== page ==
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Friends of mine are fussin'! One says this tree is a crabapple, another says not. :>)
These look more like berries to me, not crabapples. Normally around here (NC) crabapples would be much bigger and riper. Apparently this tree doesn't have "apples" bigger than this. I'm wondering if it is related to a crabapple are there types that don't produce the apples? I'm aware some of grown mainly for flowering only.
And then what compounds things it appears it may be a grafted tree, of some kind, be it crab apple or not. The suckers coming from the base have purplish leaves (this time of year) and are not the same shape as the rest of the tree. I wonder what kind of root stock it would be; course now I'm still wondering if the rest of the tree is "crabapple".
It could be. I haven't found the purple leaf yet so no idea on that one. Leaf shape is familiar though. Just gotta find it! lol. Hopefully the experts are able to jump on it and identify it for you. :~)
There are crabapples with different size fruits--when I was growing up we had one in our front yard that had fruits that look about the size of what you're showing there, and then there was one in the back yard that was a smaller tree but had fruit that was significantly bigger. The crabapple at my previous house out here in CA also had the small fruits that look like yours.
But I'm not saying definitely, because there are crab-apples that look like these.
Have you ever seen this tree flower?
Your "suckers" remind me of mulberry leaves, but I don't recall those being so reddish. As soon as I typed that, I found this: http://www.jfschmidt.com/royalraindrops/ which is a patented crab-apple. Note the shape of the leaves.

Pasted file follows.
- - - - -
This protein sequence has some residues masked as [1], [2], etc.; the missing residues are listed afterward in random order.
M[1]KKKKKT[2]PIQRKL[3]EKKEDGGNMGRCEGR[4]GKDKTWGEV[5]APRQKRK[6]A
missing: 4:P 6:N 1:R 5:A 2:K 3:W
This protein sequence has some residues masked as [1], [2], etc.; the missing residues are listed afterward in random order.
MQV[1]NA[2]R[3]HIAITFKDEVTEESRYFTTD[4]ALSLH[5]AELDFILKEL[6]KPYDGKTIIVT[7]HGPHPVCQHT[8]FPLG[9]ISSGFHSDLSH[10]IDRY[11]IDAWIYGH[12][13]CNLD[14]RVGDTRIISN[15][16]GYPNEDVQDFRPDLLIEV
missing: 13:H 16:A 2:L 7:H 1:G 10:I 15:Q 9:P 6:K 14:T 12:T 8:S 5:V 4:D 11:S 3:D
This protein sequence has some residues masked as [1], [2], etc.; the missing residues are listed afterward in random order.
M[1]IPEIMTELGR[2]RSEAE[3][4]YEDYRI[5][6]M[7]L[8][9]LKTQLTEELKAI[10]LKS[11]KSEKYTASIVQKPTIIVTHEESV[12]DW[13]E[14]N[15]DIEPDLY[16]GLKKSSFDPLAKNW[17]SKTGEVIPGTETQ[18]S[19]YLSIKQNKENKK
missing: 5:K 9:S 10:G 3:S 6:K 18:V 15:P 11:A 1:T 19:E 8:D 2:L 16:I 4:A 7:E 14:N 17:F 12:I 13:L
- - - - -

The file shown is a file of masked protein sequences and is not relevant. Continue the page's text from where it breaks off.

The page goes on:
Hah! Grinnin' you found that, sooosirius; I just popped in to leave that link also, having done a search this morning on "leaf types of crabapples".
The red leaves sure do look like Royal Raindrops, don't they? What gets me is why are they coming from the base of the tree, like from the root stock? I would think that would be something that would've been grafted to another root stock so the whole tree would carry the pretty purple foliage. Then again I wonder if R-Raindrops came from another tree in the wild and it is a common root stock.
The pics of the leaves of Callery pear definitely look like this. I have leaves that are nearly round as in the pics in the link you gave as well as somewhat more elongated leaves. (So is "Callery" pear another name for "bradford" pear?)
Now to figure out why the red foliage with the shape of Royal Raindrops is volunteering from the base of this tree. What an adventure, eh?
Yes. the Latin name for the tree is Pyrus calleryana. The species is named after Italian-French sinologist Joseph-Marie Callery (1810–1862) who sent specimens of the tree to Europe from China. (A sinologist studies China.)
Bradford Pear is a cultivar of the Callery pear, and is usually structurally weak, (often gets damaged in high winds) although it covers itself with blooms in the spring and the leaves are beautiful in the fall. The flowers have an unpleasant musky smell when open on a sunny day.
Do you know how long the tree has been in its present place? Perhaps there was another tree cut down before it and is sprouting from its roots.
Yep, it is an adventure! :)
Thanks! That's good info regarding Callery/Bradford pear. And ditto, I take care of one customer's place that has Bradford pear and those limbs are very brittle, often breaking in storms OR sometimes from their own weight. Personally I would rather replace them with something else.
As for this tree in question, I hope to go to their house this week sometime and I'll study it further, trying to figure out if we're working with two different tree roots or not. Will take my camera!